The concept of rewilding, which aims at restoring the structural and functional complexity of degraded ecosystems while gradually reducing the human influence[54], should therefore be promoted across land and sea and on every continent for the benefit of biodiversity and climate change mitigation and adaptation.

The combination of protecting remaining intact nature with the restoration of functional ecosystems serves as the two pillars of “nature-based climate solutions[55]. Unless we can withdraw (sequester) GHGs that have already been released from human activities out of the atmosphere with help of the natural ecosystems, the reduction of current GHG emissions will be insufficient to avert 1.5oC or more of global heating[56]. The calculated potential of nature-based climate solutions (NBCS) is 37% of the GHG mitigation, which could provide a good chance (66%) of stabilising warming until 2030[57]. However, these estimates underestimate the real potential of NBCS, since not all ecosystems and their “animating” potential have been taken into account[58]. NBCS also provide essential services to adapt to climate change, such as from floods, droughts, landslides, storms, heat waves and fire. Key ecosystems are primary forests with big trees, natural grasslands, peatlands, mires, fens, mangroves and seabeds. Re-greening the planet through conservation, restoration, and improved land and sea management is a necessary step for our transition to a carbon neutral global economy and a stable climate[59].

  1. Scale-up the protection of the land, water and sea – Nature Needs Half & Half Earth, and A Global Deal for Nature

The conservation efforts to date have not been sufficient to safeguard life on Earth. Though conservation, such as protected areas, is known to be effective, the scale at which it has been implemented has basically been ineffective to reverse the negative trends. A recent study, alongside evidence of ongoing erosion of intact forest landscapes, highlight that areas until recently considered to be of “low vulnerability” are in fact where anthropogenic disturbance is increasingly putting species at most risk of extinction[60]. Landscapes in Brazilian Amazon still exceeding 80% forest cover have lost 46-60% of their conservation value. These data show that new large-scale efforts to reduce both degradation and loss of intact forest landscapes are urgently needed to protect against an intensified wave of extinctions in the world’s last wildernesses.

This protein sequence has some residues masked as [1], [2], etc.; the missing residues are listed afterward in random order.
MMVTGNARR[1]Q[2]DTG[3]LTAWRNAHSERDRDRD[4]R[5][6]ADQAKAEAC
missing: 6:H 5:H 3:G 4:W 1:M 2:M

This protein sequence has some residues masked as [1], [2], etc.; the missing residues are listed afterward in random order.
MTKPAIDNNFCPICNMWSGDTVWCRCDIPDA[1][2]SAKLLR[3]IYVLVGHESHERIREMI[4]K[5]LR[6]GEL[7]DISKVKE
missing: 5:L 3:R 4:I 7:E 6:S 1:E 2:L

Two interrelated concepts have therefore been launched: Nature Needs Half (NNH) and Half Earth[61]. It has been argued that with half the global area protected, at least, 85% of all species would be secured. The NNH/Half Earth has already been used as a baseline for the safe operating space for global food production.

To operationalize the Nature Needs Half/Half Earth vision, a Global Deal for Nature has been launched[62]. To ensure that climate targets are met while preventing species extinctions and the rapid erosion of biodiversity, it has been proposed to create a “companion pact” between the Paris Climate Agreement and the Global Deal for Nature initiative. It is envisioned that a combination of protected areas and “Other Effective Area-based Conservation Measures” (OECM) – or Climate Stabilisation Areas (CSAs) – has a real potential of realizing this vision. A first milestone of conserving at least 30% of the Earth’s surface by 2030 could serve as a valuable step towards the larger end target of half of the planet by 2050. However, since biodiversity is unevenly distributed on Earth, the global milestone and target need to be translated into smaller geographical entities – ecoregions – taking into account also other factors, such as the rarest, most range-limited species, intact ecosystems connectivity between key conservation areas. Since indigenous people’s lands account for 37% of all remaining natural lands across the Earth, these have a central role for both biodiversity conservation and climate change. But it has also been argued that the only way of enabling a climate-resilient future is to implement a “fast-track”, 50% protection and restoration of all natural habitats by 2030!

  1. Adopt a Planetary Health Diet

Based on a list of complementary measures, it has been shown that the adoption of a “planetary health diet” could put the world on a sustainable path for global food production without jeopardising biodiversity and climate change[63]. Such a transformation would require a 50% reduction in global consumption of unhealthy foods such as red meat and sugar, and a greater than 100% increase in consumption of healthy foods, such as nuts, fruits, vegetables, and legumes. However, the changes needed differ greatly by region. Such dietary changes would substantially also benefit human health and meet the needs of a global population of 10 billion people forecasted for 2050.



















[19] Lutz JA, Furniss TJ, Johnson DJ, et al. Global importance of large-diameter trees. Global Ecol Biogeogr. 2018;00:1–16. & Fauset, S. et al., Hyperdominance in Amazonian forest carbon cycling. Nat. Commun. 6:6857 doi: 10.1038/ncomms7857 (2015)











































[62] Dinerstein, E. et al. 2019, A Global Deal for Nature: Guiding principles, milestones, and targets, Sci. Adv. 5:1-17 (in press)


Read Next


Submit a Comment

Your email address will not be published. Required fields are marked *


*By signing up, you agree to our privacy policy and terms of use.

(If the subscribe button does not work, please check your popup blocker for the reCAPTCHA, anti-spam check.)


Join the WILD tribe today!


Support WILD's international conservation efforts.


Visit our publications & gear store.

Share This